We believe that anyone who wishes to sing with other people should be able to do so, regardless of experience, and without any financial barrier. Based on the belief that singing is good for you, and following over a decade of collaborative research, we act as an umbrella organisation to make opportunities for caring through singing.
The Trust’s work
Put simply, we sing – for pleasure, for health, for friendship, and for the enjoyment of others. To be more specific, the Trust runs, supports and funds local singing groups, enabling people to sing regularly and enjoy the benefits. Each group is concerned with caring through singing, caring for each other and demonstrating care for others in the community through a range of activities and performances.
Canterbury Cantata Trust achieved Registered Charity status in 2015. In 2010, together with colleague Roger Clayton, Grenville Hancox established the first Skylarks, a singing group for people with Parkinson’s, using methods based on his research into the health benefits of singing. Grenville then founded the Trust itself in 2012, to establish the importance of group singing in the community and to encourage younger people to be involved with their communities through practical music activities. We continue to follow the founding ethos of the Trust – that anyone who wishes to sing with other people should be able to do so, regardless of experience, and without any financial barrier.
The Trust is run by a Board of Trustees, all of whom are volunteers. We rely on the valued support of our trustees, patrons, sponsors, friends and donors to run our choirs, and put on events for our community. The Trust is grateful for the support of its patrons, Robert Willis, The Dean of Canterbury Cathedral, Matthew Rose, one of the most celebrated English operatic bass-baritones, and Mark Padmore, world-renowned tenor.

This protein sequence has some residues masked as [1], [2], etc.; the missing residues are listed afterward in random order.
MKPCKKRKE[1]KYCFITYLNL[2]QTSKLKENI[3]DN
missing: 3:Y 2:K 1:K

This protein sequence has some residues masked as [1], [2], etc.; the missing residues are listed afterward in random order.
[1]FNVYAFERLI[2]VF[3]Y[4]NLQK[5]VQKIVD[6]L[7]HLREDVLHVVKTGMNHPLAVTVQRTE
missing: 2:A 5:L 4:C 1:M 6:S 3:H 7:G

Professor Grenville Hancox, BA, MEd, LTCL, DipEd, FRSA, MBE
Artistic and Musical Director
Artistic and Musical Director
The Trust’s Music and Artistic Director (and Founder) is Professor Grenville Hancox MBE, well known for his work as an educationalist, performer and conductor, together with his ground breaking research with Professor Stephen Clift on the benefits of singing for health. “Singing should be on prescription,” he says.
As a former Trustee of the Creative Foundation in Folkestone, Grenville has championed engagement in the arts as a means of social regeneration, with the firm belief that music should be at the heart of every community.
Until March 2012 he was Head of Department and Director of Music at Canterbury Christ Church University, having been made the first Professor of Music in Kent in 2000. Amongst many achievements whilst in post were the forging of a very special relationship between the University and the Master of the Queen’s Music, Sir Peter Maxwell Davies; and the founding of the Sidney De Haan Research Centre for Arts and Health in Folkestone. Grenville raised all the funds for the transformation of the iconic St Gregory’s Centre for Music.